Bryan Stevenson, social justice advocate and attorney wrote, “You ultimately judge the civility of a society not by how it treats the rich, the powerful, the protected and the highly esteemed, but by how it treats the poor, the disfavored and the disadvantaged.”
If Charlotte is judged by how the citizens of Grier Heights have been treated, it will not score high marks. Grier Heights is a neighborhood developed in the 1890’s by a formerly enslaved man named Sam Billings who bought one hundred acres of land in the area. While it is one of Charlotte’s oldest Black and previously middle-class neighborhoods, it is currently a low-income neighborhood with higher than average unemployment and substandard housing.
Tiffany Capers, the Executive Director of Crossroads Corporation for Affordable Housing and Economic Development and her team are committed to supporting Grier Heights residents in improving their station. According to the Charlotte Neighborhood Quality of Life, despite being near some of Charlotte’s wealthiest neighborhoods, Grier Heights residents’ have a median household income roughly 1/3rd of the median income of the city at large.
“I was drawn to lead CrossRoads by the opportunity to not only work for but to work with the community.” She echoes the importance of social capital that Jania hopes to help high school girls develop for Stiletto Boss University. CrossRoads was founded by the Myers Park Presbyterian Church, an organization with extensive social capital and Tiffany aims to bridge the gap between their resources and the needs of the Grier Heights community.
CrossRoad’s approach includes a focus on affordable housing and critical home repair; education enrichment for preschool through adult education; staffing and operation of the Grier Heights Community Center and relationship building with residents. Their full-time staff members, many of whom Tiffany inherited when she joined CrossRoads, are all women. “As an all-girl squad, we bring sensibility to the work, a level of reflection and introspection.”
Grier Heights’ history is only one of the aspects that make it a special place. The descendants of the founding families still live there and as Tiffany puts it, “the people of Grier Heights deserve opportunities just like anyone else – no one is expendable.” The residents must know she means it; one young lady saw the Community Center Director nicknamed “Miss T” pull up to the neighborhood and yelled, “Thank you God for Miss T for keeping us out of these streets!”
Thank you indeed for Miss T and for Tiffany too.
Click here to donate to CrossRoads Corporation for Affordable Housing and Community Development.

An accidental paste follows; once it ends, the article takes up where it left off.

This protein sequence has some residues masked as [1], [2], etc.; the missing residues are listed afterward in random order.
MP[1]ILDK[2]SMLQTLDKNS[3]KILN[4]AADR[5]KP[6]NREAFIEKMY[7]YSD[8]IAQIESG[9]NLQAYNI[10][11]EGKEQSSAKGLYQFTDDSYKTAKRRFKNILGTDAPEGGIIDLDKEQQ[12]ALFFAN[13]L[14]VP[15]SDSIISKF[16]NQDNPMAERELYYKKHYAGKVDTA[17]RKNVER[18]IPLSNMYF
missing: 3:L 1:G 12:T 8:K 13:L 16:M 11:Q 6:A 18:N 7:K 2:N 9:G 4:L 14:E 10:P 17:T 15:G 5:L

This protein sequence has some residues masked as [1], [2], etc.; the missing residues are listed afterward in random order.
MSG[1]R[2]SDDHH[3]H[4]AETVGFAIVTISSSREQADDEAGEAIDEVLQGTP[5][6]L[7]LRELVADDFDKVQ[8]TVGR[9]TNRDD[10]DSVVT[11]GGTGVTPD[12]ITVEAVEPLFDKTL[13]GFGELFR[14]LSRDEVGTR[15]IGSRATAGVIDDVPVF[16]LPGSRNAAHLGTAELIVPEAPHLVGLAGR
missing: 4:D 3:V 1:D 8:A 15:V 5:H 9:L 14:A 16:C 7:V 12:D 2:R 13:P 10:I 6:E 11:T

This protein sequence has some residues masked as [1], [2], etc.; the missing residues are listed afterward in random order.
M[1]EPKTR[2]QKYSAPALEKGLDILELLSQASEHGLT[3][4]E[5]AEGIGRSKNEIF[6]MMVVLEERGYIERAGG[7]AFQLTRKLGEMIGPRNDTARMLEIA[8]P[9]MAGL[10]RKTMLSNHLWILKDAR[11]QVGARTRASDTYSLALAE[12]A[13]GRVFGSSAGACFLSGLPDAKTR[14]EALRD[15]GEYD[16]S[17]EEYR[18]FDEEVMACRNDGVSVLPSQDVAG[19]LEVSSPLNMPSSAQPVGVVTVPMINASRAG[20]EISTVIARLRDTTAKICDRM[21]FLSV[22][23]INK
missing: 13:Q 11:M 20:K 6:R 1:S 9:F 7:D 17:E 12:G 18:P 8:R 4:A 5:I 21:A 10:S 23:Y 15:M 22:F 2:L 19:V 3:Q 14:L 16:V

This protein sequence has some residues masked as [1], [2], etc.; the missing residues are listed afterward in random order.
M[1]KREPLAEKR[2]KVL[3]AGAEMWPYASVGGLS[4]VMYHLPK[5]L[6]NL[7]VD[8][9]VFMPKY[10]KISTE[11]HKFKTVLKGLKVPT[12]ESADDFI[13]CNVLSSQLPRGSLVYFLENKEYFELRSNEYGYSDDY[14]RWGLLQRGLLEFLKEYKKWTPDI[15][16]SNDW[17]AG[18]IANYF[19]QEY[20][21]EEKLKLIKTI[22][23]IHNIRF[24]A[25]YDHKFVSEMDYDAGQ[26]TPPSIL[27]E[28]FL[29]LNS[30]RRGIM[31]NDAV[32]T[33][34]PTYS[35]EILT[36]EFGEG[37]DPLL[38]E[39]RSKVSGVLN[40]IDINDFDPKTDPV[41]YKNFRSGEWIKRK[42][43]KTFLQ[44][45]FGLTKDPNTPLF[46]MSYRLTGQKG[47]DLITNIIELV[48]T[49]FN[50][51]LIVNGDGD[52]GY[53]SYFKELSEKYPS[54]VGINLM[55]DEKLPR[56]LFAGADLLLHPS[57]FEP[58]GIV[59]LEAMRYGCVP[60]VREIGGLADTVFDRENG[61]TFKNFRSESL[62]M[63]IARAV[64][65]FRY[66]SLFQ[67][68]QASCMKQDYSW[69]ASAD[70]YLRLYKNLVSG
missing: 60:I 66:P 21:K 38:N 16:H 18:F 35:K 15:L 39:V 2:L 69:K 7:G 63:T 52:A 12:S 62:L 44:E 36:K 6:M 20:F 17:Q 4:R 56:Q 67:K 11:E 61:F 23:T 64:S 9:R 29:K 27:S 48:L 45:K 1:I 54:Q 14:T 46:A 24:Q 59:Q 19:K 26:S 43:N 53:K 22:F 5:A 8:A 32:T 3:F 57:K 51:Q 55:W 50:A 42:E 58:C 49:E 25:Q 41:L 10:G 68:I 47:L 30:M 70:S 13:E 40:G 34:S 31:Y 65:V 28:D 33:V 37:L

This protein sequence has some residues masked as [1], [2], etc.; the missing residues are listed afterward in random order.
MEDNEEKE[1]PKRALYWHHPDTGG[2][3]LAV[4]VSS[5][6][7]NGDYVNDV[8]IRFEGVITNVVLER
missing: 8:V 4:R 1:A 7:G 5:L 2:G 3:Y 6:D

If you visit Uptown Charlotte, you are likely to see emblazoned right on Tryon a beautiful expanse of art developed by Black artists that spells out “Black Lives Matter.
DaVita Galloway, co-founder and Executive Director of CrownKeepers, an organization that supports the art and creative culture of Charlotte, was personally proud of all the artists that contributed to the permanent art installation.
“New York, LA, and Atlanta are cities people think about when you talk about the art scene, but we have so much talent here. Several cities created Black Lives Matter murals, but we were the first city that gave it that much character.”
Within the arts and creative community, the pandemic has had a devastating economic impact. DaVita rattles off a few astounding figures from Americans for the Arts:
94% of creators have reported income loss.
79% have experienced a decrease in creative work that generated income.
66% are unable to access supplies, resources, or people necessary for their work.
She reminds me that those are the general numbers; for Black and brown artists they are even more disheartening. These numbers also reflect the absolute need for CrownKeepers, which gives directly to and amplifies the voice of Black and brown creators.
And yet, with people going hungry, homelessness rising, thousands of people in Charlotte who are sick, why does art matter?
“Art is how we communicate; it’s how we tell stories and express what’s currently happening. The music we listen to, the architecture we encounter, art is woven into our daily lives. It has a way of humanizing our perspective, and we often take it for granted because it is literally everywhere. But we need it.”
CrownKeepers allows students to shop for free in their wardrobe department, distributes art supplies to those who need them, provides a physical space for artists to perform, and creates art experiences for the benefit of the public. The organization is a nod to Charlotte’s nickname of the Queen City; the CrownKeepers believe they are the providers and keepers of Charlotte’s culture. If you are wondering if the crown fits, to date, they have supported over 10,000 creators in the Charlotte region.
To donate and support their mission to identify and nurture emerging artists in Charlotte, click here.